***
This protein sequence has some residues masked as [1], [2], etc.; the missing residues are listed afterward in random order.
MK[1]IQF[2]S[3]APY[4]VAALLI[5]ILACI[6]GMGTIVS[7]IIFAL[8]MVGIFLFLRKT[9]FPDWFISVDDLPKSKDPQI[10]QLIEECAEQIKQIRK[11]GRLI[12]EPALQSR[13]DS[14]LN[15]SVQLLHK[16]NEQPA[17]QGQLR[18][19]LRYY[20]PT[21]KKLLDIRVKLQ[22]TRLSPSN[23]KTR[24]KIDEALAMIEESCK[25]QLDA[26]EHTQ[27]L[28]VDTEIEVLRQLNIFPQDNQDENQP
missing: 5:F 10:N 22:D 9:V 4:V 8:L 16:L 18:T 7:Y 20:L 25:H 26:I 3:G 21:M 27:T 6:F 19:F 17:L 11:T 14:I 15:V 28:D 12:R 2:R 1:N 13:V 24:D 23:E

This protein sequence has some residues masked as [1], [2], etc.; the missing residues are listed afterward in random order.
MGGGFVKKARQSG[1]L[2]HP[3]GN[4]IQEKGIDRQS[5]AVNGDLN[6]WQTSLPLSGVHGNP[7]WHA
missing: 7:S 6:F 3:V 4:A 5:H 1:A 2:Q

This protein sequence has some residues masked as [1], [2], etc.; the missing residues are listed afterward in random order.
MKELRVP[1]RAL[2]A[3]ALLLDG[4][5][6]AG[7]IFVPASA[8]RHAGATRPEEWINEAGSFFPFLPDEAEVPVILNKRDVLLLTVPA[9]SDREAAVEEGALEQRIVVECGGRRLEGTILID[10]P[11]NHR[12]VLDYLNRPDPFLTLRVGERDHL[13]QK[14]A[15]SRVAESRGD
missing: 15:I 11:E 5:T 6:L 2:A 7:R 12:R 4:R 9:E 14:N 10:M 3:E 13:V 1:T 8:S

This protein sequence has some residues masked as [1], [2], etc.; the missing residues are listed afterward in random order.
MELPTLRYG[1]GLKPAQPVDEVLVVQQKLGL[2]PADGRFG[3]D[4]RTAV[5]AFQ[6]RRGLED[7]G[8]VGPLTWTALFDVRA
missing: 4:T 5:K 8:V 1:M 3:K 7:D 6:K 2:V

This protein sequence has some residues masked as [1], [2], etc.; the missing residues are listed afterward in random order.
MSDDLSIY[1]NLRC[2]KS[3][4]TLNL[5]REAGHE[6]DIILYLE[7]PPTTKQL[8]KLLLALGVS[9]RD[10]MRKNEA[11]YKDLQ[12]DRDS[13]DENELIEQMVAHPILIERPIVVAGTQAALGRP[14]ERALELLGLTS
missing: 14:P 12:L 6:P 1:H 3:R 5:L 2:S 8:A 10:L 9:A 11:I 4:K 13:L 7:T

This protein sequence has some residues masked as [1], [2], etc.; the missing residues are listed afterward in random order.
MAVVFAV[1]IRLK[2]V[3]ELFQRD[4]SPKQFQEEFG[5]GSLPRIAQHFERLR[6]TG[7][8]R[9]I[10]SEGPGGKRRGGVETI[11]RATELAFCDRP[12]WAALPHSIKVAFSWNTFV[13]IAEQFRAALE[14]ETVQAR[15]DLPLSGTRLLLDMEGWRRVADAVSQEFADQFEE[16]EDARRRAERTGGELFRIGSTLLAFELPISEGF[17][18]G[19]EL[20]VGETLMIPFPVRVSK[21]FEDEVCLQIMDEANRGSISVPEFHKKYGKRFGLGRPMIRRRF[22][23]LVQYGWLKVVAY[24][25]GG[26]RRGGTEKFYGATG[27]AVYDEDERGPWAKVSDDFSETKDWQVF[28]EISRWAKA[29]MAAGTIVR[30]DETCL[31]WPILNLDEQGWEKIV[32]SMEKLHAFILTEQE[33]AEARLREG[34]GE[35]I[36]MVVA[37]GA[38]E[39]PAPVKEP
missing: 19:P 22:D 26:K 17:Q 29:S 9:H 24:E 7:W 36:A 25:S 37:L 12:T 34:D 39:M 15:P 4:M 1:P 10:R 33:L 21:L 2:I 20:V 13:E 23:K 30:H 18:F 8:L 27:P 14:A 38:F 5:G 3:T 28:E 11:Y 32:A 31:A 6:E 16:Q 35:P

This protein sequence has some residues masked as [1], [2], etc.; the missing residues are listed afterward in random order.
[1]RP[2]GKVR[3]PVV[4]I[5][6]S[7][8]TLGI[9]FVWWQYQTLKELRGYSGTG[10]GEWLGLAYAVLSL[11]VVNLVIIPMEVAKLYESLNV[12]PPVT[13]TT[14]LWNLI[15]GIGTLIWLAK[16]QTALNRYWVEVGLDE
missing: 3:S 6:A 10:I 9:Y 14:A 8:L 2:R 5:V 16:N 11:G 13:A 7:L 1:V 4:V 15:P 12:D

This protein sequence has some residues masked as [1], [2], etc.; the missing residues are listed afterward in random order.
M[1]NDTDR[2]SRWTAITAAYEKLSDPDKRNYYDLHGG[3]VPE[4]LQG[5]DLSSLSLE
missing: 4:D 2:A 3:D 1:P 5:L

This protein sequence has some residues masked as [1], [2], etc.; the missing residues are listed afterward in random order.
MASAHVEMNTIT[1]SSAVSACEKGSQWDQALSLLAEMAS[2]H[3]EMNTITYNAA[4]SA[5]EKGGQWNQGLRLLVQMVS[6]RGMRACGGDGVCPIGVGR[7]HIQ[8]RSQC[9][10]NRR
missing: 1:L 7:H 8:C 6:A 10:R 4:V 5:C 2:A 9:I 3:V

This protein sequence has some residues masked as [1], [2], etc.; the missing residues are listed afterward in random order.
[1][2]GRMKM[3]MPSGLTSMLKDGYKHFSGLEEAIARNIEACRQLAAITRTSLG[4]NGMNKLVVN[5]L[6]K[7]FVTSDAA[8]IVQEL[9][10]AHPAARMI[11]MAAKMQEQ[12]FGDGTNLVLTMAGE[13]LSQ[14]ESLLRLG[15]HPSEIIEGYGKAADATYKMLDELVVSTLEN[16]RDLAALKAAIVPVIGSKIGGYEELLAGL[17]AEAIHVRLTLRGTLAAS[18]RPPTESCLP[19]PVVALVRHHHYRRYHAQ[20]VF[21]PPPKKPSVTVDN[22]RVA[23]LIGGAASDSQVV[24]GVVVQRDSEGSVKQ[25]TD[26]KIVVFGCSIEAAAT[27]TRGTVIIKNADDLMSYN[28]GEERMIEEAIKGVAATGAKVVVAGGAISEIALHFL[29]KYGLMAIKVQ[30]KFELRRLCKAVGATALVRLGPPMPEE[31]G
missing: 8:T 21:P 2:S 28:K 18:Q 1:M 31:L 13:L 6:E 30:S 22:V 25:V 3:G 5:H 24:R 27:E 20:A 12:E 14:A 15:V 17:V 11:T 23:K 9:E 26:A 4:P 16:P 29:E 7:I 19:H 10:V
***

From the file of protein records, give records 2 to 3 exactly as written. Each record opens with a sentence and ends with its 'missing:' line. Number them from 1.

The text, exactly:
This protein sequence has some residues masked as [1], [2], etc.; the missing residues are listed afterward in random order.
MGGGFVKKARQSG[1]L[2]HP[3]GN[4]IQEKGIDRQS[5]AVNGDLN[6]WQTSLPLSGVHGNP[7]WHA
missing: 7:S 6:F 3:V 4:A 5:H 1:A 2:Q

This protein sequence has some residues masked as [1], [2], etc.; the missing residues are listed afterward in random order.
MKELRVP[1]RAL[2]A[3]ALLLDG[4][5][6]AG[7]IFVPASA[8]RHAGATRPEEWINEAGSFFPFLPDEAEVPVILNKRDVLLLTVPA[9]SDREAAVEEGALEQRIVVECGGRRLEGTILID[10]P[11]NHR[12]VLDYLNRPDPFLTLRVGERDHL[13]QK[14]A[15]SRVAESRGD
missing: 15:I 11:E 5:T 6:L 2:A 7:R 12:R 4:R 9:E 14:N 10:M 3:E 13:V 1:T 8:S